Curiosity didn’t kill this cat


Rebecca Skloot’s journey toward writing “The Immortal Life of Henrietta Lacks” began in the same place my journey toward reading it started out: biology class. Her professor was talking about the HeLa cell line. He mentioned that the cells came from the tissue of a woman named Henrietta Lacks, adding that she was black. When Skloot asked her professor whether he knew more about Lacks, he said no, but suggested she research it herself and write a paper on her findings for extra credit. Skloot never turned in the paper. Ten years later, she sent him a book instead.

Thanks to that book, when I learned about HeLa cells in biology class at Calvin. My professor did know about Henrietta Lacks. Still, like Skloot, I left biology class wishing I knew more about Henrietta. Thus, I read Skloot’s book. The book told Henrietta Lacks’ story, but it also followed the journey of HeLa cells in the science community, Henrietta’s family’s journey and even Skloot’s own story as her life intertwined with the lives of the Lacks family. The book did all this in beautiful, engaging prose. I was ecstatic to hear that Rebecca Skloot was going to speak at the January Series.

Because Skloot was aiming to speak to audiences with varying levels of knowledge about Skloot’s work, there were times when her speech covered things I already knew, but overall, she did a great job of juggling the expectations of a diverse audience.  She was able to do this by mixing discussion of the book with her own story and commonly asked questions about the book. She tied the diverse topics together with a few pieces of advice to her audience. Her advice taken out of context would probably seem unremarkable, but she made it new through the added meaning of her personal story.

First, she advised us to discover our passions. However, the place she suggested looking for them was unexpected: childhood. Skloot hypothesized that our passions are mostly formed under the age of 18.

This theory held true for Skloot. She was 16 when she first heard about Henrietta Lacks in biology class. She was also 16 when her father caught a virus, which resulted in brain damage. She often drove her father to the hospital for experimental medical treatments, an experience which both sparked an interest in medical research and helped her to understand the emotions of those in Henrietta Lacks’ family, especially when building a relationship of trust with her daughter, Deborah.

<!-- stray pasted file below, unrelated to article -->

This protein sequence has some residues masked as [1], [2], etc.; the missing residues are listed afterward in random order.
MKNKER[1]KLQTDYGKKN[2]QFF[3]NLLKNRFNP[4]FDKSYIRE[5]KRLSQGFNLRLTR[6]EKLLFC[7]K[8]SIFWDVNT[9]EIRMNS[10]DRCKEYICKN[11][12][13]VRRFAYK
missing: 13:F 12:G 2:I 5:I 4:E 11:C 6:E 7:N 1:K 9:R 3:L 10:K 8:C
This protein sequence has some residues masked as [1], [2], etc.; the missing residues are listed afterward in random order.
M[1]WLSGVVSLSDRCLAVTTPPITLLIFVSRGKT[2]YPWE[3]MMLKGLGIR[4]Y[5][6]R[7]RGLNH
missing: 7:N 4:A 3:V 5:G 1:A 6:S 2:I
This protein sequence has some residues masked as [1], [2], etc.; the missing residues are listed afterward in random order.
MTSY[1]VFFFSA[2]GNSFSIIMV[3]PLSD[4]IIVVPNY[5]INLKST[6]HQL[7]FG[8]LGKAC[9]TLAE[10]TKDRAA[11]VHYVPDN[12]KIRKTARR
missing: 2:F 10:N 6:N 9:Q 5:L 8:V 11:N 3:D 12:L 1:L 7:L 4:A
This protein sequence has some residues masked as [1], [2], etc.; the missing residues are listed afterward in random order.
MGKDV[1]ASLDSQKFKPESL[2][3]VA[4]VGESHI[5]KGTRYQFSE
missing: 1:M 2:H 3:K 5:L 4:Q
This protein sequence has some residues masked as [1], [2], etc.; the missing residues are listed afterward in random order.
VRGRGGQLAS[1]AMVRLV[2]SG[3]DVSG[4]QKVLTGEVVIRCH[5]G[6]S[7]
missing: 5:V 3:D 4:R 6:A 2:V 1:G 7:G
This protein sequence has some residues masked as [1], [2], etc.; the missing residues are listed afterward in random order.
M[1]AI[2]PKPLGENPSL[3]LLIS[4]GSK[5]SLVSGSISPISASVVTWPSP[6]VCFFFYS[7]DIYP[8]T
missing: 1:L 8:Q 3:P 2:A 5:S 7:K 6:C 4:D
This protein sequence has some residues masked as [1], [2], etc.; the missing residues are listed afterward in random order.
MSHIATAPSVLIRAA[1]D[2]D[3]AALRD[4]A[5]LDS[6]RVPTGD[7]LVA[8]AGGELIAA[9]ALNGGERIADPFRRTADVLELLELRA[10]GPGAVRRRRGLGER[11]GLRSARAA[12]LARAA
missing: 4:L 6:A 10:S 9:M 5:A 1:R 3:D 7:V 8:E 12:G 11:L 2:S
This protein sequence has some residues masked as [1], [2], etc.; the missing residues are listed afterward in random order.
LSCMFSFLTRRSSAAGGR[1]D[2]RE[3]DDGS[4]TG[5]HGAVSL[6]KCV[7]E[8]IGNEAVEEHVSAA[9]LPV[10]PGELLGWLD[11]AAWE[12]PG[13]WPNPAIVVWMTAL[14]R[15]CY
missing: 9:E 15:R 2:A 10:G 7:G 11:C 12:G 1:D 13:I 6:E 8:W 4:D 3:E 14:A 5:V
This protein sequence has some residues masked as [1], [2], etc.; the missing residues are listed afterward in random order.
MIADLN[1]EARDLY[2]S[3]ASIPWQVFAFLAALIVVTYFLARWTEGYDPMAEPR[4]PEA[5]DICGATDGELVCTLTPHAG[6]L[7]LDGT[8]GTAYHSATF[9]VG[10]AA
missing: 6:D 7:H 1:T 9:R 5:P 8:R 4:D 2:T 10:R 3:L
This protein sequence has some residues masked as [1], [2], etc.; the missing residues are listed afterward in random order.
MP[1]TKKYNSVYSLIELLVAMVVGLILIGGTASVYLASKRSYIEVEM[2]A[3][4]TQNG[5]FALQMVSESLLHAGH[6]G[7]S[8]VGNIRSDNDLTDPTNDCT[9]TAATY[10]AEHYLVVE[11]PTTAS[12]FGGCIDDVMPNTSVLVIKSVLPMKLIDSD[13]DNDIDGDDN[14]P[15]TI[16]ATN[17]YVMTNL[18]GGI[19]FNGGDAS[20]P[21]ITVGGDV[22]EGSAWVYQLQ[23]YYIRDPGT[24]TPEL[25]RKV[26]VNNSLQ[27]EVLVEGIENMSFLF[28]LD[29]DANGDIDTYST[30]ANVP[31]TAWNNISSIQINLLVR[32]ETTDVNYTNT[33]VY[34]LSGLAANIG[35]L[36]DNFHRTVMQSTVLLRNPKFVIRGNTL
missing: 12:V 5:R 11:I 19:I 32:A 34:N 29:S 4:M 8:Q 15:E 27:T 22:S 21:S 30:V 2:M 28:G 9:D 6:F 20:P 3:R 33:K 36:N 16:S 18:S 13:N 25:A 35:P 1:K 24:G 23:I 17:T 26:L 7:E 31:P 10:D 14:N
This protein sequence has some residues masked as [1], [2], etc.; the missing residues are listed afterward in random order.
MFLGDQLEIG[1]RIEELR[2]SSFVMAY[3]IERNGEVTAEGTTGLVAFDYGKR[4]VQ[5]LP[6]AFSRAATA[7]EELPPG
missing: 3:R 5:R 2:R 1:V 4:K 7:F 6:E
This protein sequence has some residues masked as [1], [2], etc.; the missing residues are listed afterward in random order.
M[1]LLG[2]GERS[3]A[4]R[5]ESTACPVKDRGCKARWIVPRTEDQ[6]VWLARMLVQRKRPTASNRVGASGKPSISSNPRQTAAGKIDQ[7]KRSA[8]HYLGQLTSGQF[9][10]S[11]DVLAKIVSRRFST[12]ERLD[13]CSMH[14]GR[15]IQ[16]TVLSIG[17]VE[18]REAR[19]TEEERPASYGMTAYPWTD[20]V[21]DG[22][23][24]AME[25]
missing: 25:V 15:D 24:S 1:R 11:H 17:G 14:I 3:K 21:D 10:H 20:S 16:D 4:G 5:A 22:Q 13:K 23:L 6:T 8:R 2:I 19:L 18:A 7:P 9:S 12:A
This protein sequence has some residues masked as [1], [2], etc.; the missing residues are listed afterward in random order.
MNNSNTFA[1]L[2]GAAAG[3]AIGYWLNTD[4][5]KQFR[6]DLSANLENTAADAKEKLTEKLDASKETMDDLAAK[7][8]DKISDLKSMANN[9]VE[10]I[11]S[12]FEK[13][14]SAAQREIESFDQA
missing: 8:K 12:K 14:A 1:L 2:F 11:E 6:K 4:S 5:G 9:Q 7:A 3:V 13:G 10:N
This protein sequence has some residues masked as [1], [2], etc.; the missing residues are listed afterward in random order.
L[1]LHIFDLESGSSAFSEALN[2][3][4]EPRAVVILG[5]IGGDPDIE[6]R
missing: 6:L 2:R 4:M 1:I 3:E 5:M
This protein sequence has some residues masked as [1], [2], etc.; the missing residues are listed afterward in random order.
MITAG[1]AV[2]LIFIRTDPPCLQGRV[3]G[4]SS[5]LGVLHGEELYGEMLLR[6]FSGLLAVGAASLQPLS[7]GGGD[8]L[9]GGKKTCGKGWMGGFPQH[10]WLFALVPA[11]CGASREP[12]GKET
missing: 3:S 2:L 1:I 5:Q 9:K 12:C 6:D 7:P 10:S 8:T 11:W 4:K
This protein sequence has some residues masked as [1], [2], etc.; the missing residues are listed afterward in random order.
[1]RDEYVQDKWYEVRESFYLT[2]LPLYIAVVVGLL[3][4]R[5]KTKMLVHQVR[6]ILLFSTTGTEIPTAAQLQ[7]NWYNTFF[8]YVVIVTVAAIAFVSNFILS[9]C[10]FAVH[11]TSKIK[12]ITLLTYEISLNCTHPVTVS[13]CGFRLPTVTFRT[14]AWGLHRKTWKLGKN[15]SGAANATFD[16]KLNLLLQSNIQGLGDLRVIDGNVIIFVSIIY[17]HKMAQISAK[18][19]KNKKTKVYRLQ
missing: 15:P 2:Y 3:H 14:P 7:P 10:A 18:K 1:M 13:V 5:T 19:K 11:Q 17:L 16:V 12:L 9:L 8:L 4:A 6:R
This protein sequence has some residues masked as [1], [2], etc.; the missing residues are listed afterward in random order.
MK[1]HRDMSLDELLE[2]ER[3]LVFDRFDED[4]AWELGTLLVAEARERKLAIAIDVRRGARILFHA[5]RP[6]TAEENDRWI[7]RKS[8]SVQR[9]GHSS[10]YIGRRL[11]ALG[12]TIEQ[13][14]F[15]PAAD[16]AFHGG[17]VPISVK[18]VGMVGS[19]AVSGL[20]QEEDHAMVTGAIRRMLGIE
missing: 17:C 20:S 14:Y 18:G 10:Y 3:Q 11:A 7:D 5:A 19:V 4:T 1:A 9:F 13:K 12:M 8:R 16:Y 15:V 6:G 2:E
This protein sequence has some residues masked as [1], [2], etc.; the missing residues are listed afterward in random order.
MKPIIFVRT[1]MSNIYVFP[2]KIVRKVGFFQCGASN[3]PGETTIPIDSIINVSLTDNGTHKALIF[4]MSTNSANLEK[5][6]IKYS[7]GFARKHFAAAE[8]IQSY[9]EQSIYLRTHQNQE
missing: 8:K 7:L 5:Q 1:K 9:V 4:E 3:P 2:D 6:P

I can’t speak for all of you, nor can I speak with many years of experience because I’m only 19. However, I can already see my childhood interests shaping my path as a college student. When I was little, I wanted to be a movie star when I grew up, so I came up with hundreds of screenplays for movies in which I would play the starring role. I’ve since abandoned my plans for an acting career. It turns out I liked telling stories better than acting them out. However, writing all those screenplays helped me to discover that passion. Obviously, we all want to discover our passions, but sometimes I think we look too hard and too far away. Childhood interests don’t have to stay in childhood. They can even evolve into lifelong passions.

Skloot’s second piece of advice: follow your curiosity. Skloot didn’t know why she was drawn to Henrietta Lacks, but she was. She decided to pursue the object of her curiosity. The result was the exposition of injustice in the science community, recognition for a woman forgotten by history and the family she left behind. This wasn’t the only fruitful “what” moment for Skloot. She also related a story of a trip to the vet’s office with her dog. She was surprised to learn that the doctor’s previous patient had been a goldfish undergoing surgery. The curiosity she felt lead her to seek more information, ultimately leading to her publishing a whole article about surgery on goldfish.

Many a librarian might beg to differ, but I think Wikipedia is one of the best things about the Internet. Whenever a professor mentions something in class that I want to know more about, I look it up on Wikipedia. Most of the time, however, that’s the end of it. The Internet has made it wonderfully easy to access information, but it doesn’t tell us everything, nor does it promise breadth and accuracy. Skloot’s research on Henrietta Lacks is evidence of that.

Leaving a curious discovery once you’ve read a related Wikipedia page might seem like the responsible thing to do when you’re loaded with homework, but it also ensures that the curiosity you felt will never amount to anything more. It ensures that you will never know what the Wikipedia page missed, or maybe even got wrong. In fact, there’s a pretty good chance it means you will forget about it altogether. Skloot showed that sometimes the little things that spark our interest can lead us to big discoveries — discoveries that might even be worth procrastinating on that paper you really need to write for a while.

Finally, Skloot offered teachers a little advice, courtesy of the biology professor who first told her about Henrietta Lacks. When he received the book in the mail, he wrote back:

“You never know what one sentence you say is going to stick with somebody.”

I believe that this advice holds true for not just teachers, but for anyone who has a voice and the mind to use it. Deborah Lacks, for example, longed for her mother to be a part of the history books, not just her cells. Rebecca Skloot followed her curiosity to Deborah. The things Deborah had to say stuck with Skloot. Now Deborah’s story is preserved in print, alongside her mother’s story.